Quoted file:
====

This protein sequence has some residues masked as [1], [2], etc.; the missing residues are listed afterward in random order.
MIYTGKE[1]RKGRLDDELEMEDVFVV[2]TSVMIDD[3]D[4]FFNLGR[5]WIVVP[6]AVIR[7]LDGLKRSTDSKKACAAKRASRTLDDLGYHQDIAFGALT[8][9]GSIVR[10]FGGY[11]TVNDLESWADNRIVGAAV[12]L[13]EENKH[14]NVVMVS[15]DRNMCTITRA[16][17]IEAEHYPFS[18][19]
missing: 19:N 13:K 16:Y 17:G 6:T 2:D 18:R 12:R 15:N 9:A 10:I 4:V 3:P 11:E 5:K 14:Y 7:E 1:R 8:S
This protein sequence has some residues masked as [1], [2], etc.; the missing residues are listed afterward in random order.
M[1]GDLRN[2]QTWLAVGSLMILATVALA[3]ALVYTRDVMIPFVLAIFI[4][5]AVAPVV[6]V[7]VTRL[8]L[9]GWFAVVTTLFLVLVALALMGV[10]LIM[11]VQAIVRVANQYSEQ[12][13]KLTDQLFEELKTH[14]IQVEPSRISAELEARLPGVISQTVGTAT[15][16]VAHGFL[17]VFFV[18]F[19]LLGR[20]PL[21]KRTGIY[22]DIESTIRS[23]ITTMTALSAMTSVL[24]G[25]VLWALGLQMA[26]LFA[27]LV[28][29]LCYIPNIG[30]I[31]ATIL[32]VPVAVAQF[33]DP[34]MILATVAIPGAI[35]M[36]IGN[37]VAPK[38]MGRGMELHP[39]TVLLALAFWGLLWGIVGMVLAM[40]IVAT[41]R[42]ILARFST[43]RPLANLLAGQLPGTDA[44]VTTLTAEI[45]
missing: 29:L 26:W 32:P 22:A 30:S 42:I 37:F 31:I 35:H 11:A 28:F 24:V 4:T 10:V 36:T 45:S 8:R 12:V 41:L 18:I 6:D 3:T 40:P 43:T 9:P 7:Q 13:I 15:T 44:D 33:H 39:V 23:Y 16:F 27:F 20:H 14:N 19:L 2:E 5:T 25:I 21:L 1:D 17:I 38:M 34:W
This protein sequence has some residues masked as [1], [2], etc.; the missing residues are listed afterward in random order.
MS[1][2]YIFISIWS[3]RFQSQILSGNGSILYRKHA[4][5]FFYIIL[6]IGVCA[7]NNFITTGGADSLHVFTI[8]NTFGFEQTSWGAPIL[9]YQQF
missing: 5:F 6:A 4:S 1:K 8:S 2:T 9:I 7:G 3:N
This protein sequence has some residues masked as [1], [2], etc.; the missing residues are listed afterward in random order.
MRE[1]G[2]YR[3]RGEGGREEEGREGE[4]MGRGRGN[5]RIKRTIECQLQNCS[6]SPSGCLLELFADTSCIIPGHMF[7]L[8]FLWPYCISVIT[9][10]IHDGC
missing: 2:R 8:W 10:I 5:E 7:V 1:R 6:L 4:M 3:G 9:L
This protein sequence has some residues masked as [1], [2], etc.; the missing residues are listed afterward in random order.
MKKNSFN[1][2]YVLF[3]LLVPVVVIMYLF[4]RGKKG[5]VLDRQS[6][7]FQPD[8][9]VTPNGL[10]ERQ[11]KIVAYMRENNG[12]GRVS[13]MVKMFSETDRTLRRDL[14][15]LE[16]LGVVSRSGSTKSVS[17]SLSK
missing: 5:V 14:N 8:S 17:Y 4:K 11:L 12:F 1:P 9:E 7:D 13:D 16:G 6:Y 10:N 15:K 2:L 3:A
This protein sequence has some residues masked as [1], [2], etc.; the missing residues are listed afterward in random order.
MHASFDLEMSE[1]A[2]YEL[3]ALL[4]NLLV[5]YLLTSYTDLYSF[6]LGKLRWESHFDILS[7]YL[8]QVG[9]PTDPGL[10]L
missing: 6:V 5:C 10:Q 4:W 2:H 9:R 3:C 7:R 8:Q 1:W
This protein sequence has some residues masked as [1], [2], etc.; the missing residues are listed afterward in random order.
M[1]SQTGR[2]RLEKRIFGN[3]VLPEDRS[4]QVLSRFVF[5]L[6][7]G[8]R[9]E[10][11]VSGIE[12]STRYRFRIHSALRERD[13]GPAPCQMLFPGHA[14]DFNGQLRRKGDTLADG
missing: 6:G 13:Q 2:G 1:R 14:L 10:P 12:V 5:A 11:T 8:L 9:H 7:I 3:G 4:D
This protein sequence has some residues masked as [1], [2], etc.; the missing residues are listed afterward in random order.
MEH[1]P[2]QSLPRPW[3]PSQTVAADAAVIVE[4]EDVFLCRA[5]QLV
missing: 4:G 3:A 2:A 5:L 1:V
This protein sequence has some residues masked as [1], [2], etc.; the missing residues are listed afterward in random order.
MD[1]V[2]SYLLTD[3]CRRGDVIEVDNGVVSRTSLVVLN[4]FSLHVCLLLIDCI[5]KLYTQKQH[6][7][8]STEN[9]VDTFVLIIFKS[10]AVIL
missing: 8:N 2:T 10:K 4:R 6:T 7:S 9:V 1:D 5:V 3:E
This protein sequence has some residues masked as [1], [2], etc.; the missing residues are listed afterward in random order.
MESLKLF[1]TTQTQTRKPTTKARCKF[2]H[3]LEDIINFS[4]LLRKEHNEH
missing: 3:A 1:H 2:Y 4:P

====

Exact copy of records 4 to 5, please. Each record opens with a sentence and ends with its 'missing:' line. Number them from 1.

This protein sequence has some residues masked as [1], [2], etc.; the missing residues are listed afterward in random order.
MRE[1]G[2]YR[3]RGEGGREEEGREGE[4]MGRGRGN[5]RIKRTIECQLQNCS[6]SPSGCLLELFADTSCIIPGHMF[7]L[8]FLWPYCISVIT[9][10]IHDGC
missing: 2:R 8:W 10:I 5:E 7:V 1:R 6:L 4:M 3:G 9:L
This protein sequence has some residues masked as [1], [2], etc.; the missing residues are listed afterward in random order.
MKKNSFN[1][2]YVLF[3]LLVPVVVIMYLF[4]RGKKG[5]VLDRQS[6][7]FQPD[8][9]VTPNGL[10]ERQ[11]KIVAYMRENNG[12]GRVS[13]MVKMFSETDRTLRRDL[14][15]LE[16]LGVVSRSGSTKSVS[17]SLSK
missing: 5:V 14:N 8:S 17:Y 4:K 11:L 12:F 1:P 9:E 7:D 13:D 16:G 6:Y 10:N 15:K 2:L 3:A